YANGON • Human Rights Watch (HRW) has urged Myanmar and Bangladesh to cancel today's plan to begin repatriating 3,454 Rohingya refugees from Bangladeshi camps back to Rakhine state.
"Myanmar has yet to address the systematic persecution and violence against the Rohingya, so refugees have every reason to fear for their safety if they return," Ms Meenakshi Ganguly, the group's South Asia director, said in a statement yesterday.
Rohingya Muslims have long been denied citizenship and freedom of movement in Myanmar, and starting in 2017, more than 740,000 were expelled by the military in a campaign that United Nations investigators have said was genocidal.
More than 100,000 Rohingya who remain in Myanmar are confined to open-air detention camps.
The HRW statement quotes one refugee as saying: "We do not want to go back to Myanmar, where so many of our loved ones did not even get a funeral and ended up in mass graves after they were killed."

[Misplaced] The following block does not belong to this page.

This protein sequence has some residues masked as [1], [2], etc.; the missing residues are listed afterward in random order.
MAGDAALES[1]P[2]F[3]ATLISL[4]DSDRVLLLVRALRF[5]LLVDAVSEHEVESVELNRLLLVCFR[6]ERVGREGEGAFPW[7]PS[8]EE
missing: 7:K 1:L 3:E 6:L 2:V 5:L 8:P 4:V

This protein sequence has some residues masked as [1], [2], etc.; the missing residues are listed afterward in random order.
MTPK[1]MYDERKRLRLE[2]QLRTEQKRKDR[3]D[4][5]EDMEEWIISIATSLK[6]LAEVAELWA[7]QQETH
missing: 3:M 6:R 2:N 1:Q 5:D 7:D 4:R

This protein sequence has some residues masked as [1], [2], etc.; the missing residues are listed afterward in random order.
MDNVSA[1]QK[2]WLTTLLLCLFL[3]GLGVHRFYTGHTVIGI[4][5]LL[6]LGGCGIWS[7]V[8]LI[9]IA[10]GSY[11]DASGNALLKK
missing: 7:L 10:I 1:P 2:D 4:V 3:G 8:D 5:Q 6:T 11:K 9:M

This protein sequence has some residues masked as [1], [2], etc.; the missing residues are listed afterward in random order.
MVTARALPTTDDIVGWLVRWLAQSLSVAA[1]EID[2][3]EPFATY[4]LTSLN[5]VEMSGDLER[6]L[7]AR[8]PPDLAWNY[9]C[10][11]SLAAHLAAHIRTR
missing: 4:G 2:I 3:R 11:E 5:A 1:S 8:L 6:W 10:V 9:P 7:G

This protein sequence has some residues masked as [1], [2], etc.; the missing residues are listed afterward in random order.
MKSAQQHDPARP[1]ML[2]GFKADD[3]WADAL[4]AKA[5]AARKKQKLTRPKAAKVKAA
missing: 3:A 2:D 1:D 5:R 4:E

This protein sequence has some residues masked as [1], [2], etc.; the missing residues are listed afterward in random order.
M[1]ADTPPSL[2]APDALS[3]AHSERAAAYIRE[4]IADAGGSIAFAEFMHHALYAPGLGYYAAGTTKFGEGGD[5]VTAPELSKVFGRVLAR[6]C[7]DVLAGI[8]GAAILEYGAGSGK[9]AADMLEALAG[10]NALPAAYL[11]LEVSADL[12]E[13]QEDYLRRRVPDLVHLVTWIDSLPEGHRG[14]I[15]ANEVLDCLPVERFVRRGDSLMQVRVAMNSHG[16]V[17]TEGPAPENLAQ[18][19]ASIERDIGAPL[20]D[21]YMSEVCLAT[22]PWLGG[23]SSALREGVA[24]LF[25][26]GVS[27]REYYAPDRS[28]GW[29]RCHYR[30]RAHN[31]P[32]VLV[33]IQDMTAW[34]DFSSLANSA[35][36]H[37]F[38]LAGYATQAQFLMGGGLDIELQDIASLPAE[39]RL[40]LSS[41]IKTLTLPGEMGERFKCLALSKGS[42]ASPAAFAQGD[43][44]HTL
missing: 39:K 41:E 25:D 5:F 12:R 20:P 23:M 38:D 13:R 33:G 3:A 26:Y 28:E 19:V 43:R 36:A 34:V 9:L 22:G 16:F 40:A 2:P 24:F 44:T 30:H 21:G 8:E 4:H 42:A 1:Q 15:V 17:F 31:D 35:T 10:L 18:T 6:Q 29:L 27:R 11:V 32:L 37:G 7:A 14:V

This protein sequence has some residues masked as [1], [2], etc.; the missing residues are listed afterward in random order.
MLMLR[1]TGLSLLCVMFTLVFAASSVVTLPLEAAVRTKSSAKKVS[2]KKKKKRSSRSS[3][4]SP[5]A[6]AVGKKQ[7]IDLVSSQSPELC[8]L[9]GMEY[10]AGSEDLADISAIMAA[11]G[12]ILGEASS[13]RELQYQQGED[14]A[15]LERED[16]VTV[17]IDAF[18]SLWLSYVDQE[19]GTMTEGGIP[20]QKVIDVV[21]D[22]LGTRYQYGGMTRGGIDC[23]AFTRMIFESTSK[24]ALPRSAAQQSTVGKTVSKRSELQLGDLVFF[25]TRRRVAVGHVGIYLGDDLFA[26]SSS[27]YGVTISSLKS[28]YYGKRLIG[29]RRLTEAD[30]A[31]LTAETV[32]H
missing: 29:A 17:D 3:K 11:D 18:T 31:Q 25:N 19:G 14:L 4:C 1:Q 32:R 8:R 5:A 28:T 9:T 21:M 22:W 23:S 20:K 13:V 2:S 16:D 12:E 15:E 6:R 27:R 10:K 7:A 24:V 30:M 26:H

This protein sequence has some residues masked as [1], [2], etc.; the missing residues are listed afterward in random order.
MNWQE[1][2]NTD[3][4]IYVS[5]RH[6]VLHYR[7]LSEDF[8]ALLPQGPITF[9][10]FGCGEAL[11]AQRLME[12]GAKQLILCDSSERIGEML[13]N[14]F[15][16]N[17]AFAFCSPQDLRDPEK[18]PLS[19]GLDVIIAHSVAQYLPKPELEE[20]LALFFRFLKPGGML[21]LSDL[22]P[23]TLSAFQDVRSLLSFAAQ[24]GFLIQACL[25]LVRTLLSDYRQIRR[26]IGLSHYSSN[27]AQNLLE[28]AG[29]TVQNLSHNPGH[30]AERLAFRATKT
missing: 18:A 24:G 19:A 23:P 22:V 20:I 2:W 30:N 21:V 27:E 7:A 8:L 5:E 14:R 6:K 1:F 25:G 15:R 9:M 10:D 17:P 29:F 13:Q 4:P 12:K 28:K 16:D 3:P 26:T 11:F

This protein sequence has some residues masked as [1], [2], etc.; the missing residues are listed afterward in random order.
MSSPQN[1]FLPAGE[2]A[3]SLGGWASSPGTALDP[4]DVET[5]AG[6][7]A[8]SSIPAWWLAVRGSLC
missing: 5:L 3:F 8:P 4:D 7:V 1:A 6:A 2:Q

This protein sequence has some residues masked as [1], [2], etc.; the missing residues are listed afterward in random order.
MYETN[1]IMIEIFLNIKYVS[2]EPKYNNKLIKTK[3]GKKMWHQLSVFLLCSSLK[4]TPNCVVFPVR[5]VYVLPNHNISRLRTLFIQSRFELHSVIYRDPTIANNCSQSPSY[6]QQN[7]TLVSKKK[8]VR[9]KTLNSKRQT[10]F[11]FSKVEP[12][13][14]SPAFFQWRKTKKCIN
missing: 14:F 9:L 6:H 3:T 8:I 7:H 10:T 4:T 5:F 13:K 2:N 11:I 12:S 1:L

Dozens of Rohingya refugees in Bangladesh held a protest on Tuesday demanding to return only with guarantees of safety and citizenship.
Bangladeshi refugee official Khaled Hossain says the heads of some 200 Rohingya families interviewed by officials from the UN refugee agency and the government have told them they will not go back to Myanmar unless their demands for citizenship and safety are ensured.
Although the repatriation is scheduled to begin today, it is unlikely to happen if no one comes forward voluntarily.
The current repatriation plan follows an earlier attempt by Myanmar and Bangladesh to repatriate more than 2,000 Rohingya refugees in November last year, which failed after the two governments neglected to consult the UN and refugees themselves. Many of the refugees on the list went into hiding.
"Bangladesh has been generous with the Rohingya - though conditions in the camps have been difficult - but no refugee should feel compelled to return to a place that isn't safe," Ms Ganguly said.
DPA, ASSOCIATED PRESS